What do modern CMOs look like? What’s their typical background, their qualifications, their pedigree? Adaptive marketing tools provider Act-On Software recently released findings from the CMO Index Report, a new inquiry into the evolving role of today’s chief marketing officer in the U.S. and the UK.
“If there’s anything this research makes clear, it’s that the role of CMO is changing, and that our expectations of CMOs are evolving,” said Susy Dunn, Act-On’s chief people officer, in a news release. “We might still prioritize the same traits in CMOs we always have—a deep business acumen, an affinity for partnerships, cross-functional empathy—but it’s important we be mindful of how we’re enabling and empowering tomorrow’s CMOs today; to make sure we’re setting them up for success and helping to develop them in these key areas.”
Among the trends that emerged:
Gender has a role to play in career advancement
Fifty-six percent of the CMOs identified in the U.S. are women—higher than can often be expected for executive roles, and perhaps the result of larger conversations around corporate diversity. 60 percent of the CMOs identified in the UK, however, are men.
Education carries weight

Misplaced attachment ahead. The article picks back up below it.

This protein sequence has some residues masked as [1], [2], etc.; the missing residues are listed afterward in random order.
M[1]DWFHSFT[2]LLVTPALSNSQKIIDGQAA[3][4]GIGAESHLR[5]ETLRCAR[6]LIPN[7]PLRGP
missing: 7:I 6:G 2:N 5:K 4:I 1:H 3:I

Thirty percent of CMOs in the UK and U.S. have Master’s certifications and higher, which, in the U.S. at least, marks a climb from years past. In the UK, Oxbridge’s prestige might be wearing thin—only 9 percent of CMOs analyzed were educated there.
Career success can be a waiting game
On average, CMOs in the U.S. tend to serve their companies for at least five years before earning executive titles, while CMOs in the UK often served their companies for 8 to 9 years. U.S. CMOs also serve at least four other companies before ultimately reaching the C-level, which corresponds with research from Korn Ferry: the CMO role typically sees the most turnover in the C-suite.
Talent is often homegrown, and promoted from within
The majority of CMOs analyzed in the U.S. and UK are native to the two countries—70 percent in the UK were British-born, 100 percent in the U.S. were American-born—and promoted from within their own companies (86 percent in the UK, 89 percent in the U.S.). Agency experience, it seems, is no longer much of a credential.
The report included research from 80 Chief Marketing Officers (or equivalent) from the FTSE100, taking into account their LinkedIn profile and publicly available data on their experience and job history – as well as 70 Chief Marketing Officers (or equivalent) from the Inc. 5000 list of mid-sized companies in the US and North America, taking into account their LinkedIn profile and publicly available data on their experience and job history.